Lessons in Rejection
Rejection Therapy has been a roller coaster, and I’m absolutely loving it (well, mostly). In my 2 weeks of rejection, I’ve been told “no” and “yes” countless times. As I mentioned in my first post, Rejection Therapy: Week One, I’m using Rejection Therapy as a catapult for pursuing my longstanding dreams. It’s also served as daily in-the-moment motivation to ask for what I want.
Top 3 Lessons I’ve Learned from Rejection Therapy thus far:
- We often reject ourselves before we give anyone else a chance
- Even when you receive a “no” from someone else, you’re still saying “yes” to yourself
- It’s not personal
Rejection of Self & Asking a Guy for Coffee
I’m beginning to understand why the word “Rejection” is such a frightening word. Rejection is often associated with feelings of unworthiness. “I’m not good enough.” “If I were only 5 lbs lighter…” “Maybe I just don’t have what it takes.”
I will be the first to admit that I’ve had multiple times in my life where I felt unworthy or not good enough in some capacity. That feelings sucks. It’s a difficult emotion to move through, and it can be very painful. As adults, we often try to avoid these feelings. We’ve felt them in our more open and nieve youth, and that was enough.
Yesterday, I asked a guy to coffee. Under normal circumstances, I probably would have avoided the question, but if I figured, the worst that can happen is that I get rejected. He said no. And despite my head voice’s urgings to give me an “Atta girl!” for trying, I felt rejected (not in the good way). Did he say “no” because I wasn’t wearing makeup or because I was wearing workout clothes when I met him?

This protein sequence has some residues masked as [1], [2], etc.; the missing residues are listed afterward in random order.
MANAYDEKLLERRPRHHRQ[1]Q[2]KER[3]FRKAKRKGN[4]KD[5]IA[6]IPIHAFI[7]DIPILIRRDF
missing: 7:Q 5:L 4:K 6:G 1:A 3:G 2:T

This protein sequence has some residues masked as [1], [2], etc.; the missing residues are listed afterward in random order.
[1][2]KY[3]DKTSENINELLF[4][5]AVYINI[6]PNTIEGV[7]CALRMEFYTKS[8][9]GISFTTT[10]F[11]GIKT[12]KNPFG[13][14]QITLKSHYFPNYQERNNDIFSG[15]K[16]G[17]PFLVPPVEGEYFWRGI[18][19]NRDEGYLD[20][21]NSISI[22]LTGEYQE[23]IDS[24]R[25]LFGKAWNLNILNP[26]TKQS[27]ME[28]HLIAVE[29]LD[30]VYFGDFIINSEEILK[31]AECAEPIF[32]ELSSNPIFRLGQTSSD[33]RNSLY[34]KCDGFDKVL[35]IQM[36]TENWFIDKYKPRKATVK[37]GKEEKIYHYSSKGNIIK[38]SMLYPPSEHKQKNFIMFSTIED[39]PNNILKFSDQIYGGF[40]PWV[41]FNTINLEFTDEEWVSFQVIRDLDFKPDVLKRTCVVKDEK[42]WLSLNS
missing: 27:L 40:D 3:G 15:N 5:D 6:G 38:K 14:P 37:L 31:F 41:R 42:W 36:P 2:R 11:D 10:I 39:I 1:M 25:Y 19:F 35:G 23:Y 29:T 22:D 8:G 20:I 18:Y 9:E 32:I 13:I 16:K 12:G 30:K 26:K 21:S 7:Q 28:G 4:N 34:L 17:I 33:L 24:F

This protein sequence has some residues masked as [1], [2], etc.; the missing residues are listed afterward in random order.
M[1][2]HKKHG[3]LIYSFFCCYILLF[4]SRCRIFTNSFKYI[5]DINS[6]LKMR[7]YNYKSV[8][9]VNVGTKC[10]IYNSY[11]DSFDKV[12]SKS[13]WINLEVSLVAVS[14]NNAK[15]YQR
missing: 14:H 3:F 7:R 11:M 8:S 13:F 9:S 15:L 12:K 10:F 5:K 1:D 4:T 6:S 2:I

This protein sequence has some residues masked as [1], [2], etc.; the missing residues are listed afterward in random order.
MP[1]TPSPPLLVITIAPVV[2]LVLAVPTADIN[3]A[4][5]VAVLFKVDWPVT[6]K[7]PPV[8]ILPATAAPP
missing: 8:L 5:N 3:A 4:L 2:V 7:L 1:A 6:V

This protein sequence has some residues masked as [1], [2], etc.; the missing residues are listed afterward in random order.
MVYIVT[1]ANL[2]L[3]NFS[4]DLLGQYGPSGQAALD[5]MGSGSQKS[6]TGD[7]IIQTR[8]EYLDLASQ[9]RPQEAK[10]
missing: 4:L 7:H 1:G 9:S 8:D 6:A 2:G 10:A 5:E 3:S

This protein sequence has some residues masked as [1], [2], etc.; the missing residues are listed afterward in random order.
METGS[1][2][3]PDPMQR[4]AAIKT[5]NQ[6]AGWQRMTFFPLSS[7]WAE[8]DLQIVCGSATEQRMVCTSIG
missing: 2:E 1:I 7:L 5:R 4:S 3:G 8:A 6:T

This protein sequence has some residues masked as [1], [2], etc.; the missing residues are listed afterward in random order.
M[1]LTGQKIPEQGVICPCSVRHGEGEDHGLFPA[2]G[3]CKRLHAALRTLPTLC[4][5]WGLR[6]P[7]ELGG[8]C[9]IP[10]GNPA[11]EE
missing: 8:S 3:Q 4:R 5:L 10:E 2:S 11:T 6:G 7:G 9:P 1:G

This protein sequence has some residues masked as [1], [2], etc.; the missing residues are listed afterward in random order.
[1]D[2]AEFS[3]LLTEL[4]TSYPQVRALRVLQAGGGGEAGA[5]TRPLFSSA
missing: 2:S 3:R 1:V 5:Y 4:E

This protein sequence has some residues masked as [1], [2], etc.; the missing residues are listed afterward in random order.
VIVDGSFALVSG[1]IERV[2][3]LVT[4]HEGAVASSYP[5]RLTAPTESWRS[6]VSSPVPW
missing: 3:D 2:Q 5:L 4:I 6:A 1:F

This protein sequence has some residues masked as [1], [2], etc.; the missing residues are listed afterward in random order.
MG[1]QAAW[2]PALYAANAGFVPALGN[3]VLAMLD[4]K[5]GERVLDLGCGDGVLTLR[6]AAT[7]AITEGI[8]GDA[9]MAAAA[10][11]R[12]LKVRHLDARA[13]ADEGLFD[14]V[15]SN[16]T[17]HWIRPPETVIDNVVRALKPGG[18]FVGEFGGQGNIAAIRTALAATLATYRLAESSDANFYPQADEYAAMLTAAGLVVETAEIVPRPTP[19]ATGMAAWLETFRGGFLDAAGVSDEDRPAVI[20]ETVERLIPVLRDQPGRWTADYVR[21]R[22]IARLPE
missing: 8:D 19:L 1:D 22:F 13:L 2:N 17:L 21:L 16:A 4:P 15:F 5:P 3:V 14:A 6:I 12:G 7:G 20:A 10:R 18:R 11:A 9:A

I went for a walk. Did I read the signals wrong? Somewhere between my impatient strides and listening to my music, I realized I had taken a chance and that was okay. It was small, but courageous. I felt better, got some coffee, and let it go. Oh well–part of the journey, and I definitely got my rejection for the day!
…the funny thing is right after I had made my peace with the situation, he texted back. Apparently, I had misunderstood his message, and he does want to get coffee. Does feeling rejected count as rejection? Probably not.
Saying “Yes” to Yourself:
When I asked “John Doe” to coffee, I got a “no,” but I also said “yes” to myself. I wasn’t left wondering, “What would’ve happened if I only…” To me, the always wondering is much worse than temporary rejection. And saying “yes” to myself and what I really want feels good. I’m honoring myself in the process, and even though it’s always nice to receive an affirmation from someone else, it’s not nearly as important as the self respect gained by listening to my heart.
It’s not personal:
I’ve also realized that rejection is most often not personal. In fact, it’s usually about the other person in some capacity. For example, I asked another guy I was interested in if he would like to hang out sometime (I’m making up for chickening out last week). He said “no” also, but it’s because he has a serious girlfriend. I’m glad I asked! If not, I would have thought about it every time I went to the class we attend and wondered why he wasn’t asking. Instead, I know the reason, and I’m not losing any sleep over it.
I also asked an organization if I could give a 15-20 minute speech on Rejection Therapy. I didn’t hear back. I’m not concerned. Maybe the person I wrote to hasn’t read the email, or is checking on something, or it’s not right for them. It’s not because it isn’t a worthwhile subject or that I should stop trying.
I focused on some of my rejections in this post, but for every rejection, I received many more “yes’s.” One of the best ones was from Live Inspired who will be giving away 3 fantastic inspiration packages for 6 Month to Live’s readers. I am thrilled! Their books, The 1 Book and The 5 Book, are incredible and have inspired me and so many of my actions. I will be holding a contest very soon, so stay tuned for updates and your chance to win!
Also, I want to acknowledge Oddznns for taking on Rejection Therapy as fuel to get her book published! I think that’s magnificent, and I wish her the best of luck! There’s a small group of us now, and we’re making our way through August.
Rejection’s going to happen in life–we can either fear it or face it, receiving as many “no’s” as it takes until we realize our dreams.
Will you join us? A lot could happen. Let’s get rejected!